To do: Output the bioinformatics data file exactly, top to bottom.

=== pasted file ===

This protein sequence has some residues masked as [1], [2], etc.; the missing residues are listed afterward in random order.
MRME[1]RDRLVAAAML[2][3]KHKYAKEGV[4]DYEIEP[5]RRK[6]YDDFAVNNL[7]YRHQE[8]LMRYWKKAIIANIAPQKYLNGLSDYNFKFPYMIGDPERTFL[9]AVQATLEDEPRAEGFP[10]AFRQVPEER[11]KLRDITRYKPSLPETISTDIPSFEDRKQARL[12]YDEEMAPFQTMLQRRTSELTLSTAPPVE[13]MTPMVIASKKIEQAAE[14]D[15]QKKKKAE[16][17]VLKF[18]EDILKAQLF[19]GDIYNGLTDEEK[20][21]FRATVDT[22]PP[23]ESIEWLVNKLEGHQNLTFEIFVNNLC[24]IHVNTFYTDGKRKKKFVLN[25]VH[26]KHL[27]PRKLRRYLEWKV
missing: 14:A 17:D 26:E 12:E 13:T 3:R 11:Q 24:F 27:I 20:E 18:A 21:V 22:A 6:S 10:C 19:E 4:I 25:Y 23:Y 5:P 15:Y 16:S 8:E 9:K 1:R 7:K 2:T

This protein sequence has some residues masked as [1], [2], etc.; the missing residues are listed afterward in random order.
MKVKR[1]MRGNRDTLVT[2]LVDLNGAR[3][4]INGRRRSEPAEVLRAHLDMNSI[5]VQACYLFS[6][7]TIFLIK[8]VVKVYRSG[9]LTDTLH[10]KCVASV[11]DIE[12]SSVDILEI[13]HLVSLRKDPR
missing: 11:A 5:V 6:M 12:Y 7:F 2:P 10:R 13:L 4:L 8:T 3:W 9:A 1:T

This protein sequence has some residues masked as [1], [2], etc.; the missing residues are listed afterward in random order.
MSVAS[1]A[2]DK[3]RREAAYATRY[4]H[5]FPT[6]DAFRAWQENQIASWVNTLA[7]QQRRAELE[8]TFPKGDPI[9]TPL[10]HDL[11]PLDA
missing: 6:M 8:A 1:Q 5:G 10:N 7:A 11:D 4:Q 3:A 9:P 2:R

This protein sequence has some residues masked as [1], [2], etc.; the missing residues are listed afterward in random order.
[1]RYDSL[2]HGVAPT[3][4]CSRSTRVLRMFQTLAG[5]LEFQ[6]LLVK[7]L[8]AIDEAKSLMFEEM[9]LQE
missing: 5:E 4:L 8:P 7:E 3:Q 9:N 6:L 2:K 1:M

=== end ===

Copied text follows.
This protein sequence has some residues masked as [1], [2], etc.; the missing residues are listed afterward in random order.
MRME[1]RDRLVAAAML[2][3]KHKYAKEGV[4]DYEIEP[5]RRK[6]YDDFAVNNL[7]YRHQE[8]LMRYWKKAIIANIAPQKYLNGLSDYNFKFPYMIGDPERTFL[9]AVQATLEDEPRAEGFP[10]AFRQVPEER[11]KLRDITRYKPSLPETISTDIPSFEDRKQARL[12]YDEEMAPFQTMLQRRTSELTLSTAPPVE[13]MTPMVIASKKIEQAAE[14]D[15]QKKKKAE[16][17]VLKF[18]EDILKAQLF[19]GDIYNGLTDEEK[20][21]FRATVDT[22]PP[23]ESIEWLVNKLEGHQNLTFEIFVNNLC[24]IHVNTFYTDGKRKKKFVLN[25]VH[26]KHL[27]PRKLRRYLEWKV
missing: 14:A 17:D 26:E 12:E 13:T 3:R 11:Q 24:F 27:I 20:E 18:A 21:V 22:A 6:S 10:C 19:E 4:I 25:Y 23:Y 5:P 15:Y 16:S 8:E 9:K 1:R 7:K 2:T

This protein sequence has some residues masked as [1], [2], etc.; the missing residues are listed afterward in random order.
MKVKR[1]MRGNRDTLVT[2]LVDLNGAR[3][4]INGRRRSEPAEVLRAHLDMNSI[5]VQACYLFS[6][7]TIFLIK[8]VVKVYRSG[9]LTDTLH[10]KCVASV[11]DIE[12]SSVDILEI[13]HLVSLRKDPR
missing: 11:A 5:V 6:M 12:Y 7:F 2:P 10:R 13:L 4:L 8:T 3:W 9:A 1:T

This protein sequence has some residues masked as [1], [2], etc.; the missing residues are listed afterward in random order.
MSVAS[1]A[2]DK[3]RREAAYATRY[4]H[5]FPT[6]DAFRAWQENQIASWVNTLA[7]QQRRAELE[8]TFPKGDPI[9]TPL[10]HDL[11]PLDA
missing: 6:M 8:A 1:Q 5:G 10:N 7:A 11:D 4:Q 3:A 9:P 2:R

This protein sequence has some residues masked as [1], [2], etc.; the missing residues are listed afterward in random order.
[1]RYDSL[2]HGVAPT[3][4]CSRSTRVLRMFQTLAG[5]LEFQ[6]LLVK[7]L[8]AIDEAKSLMFEEM[9]LQE
missing: 5:E 4:L 8:P 7:E 3:Q 9:N 6:L 2:K 1:M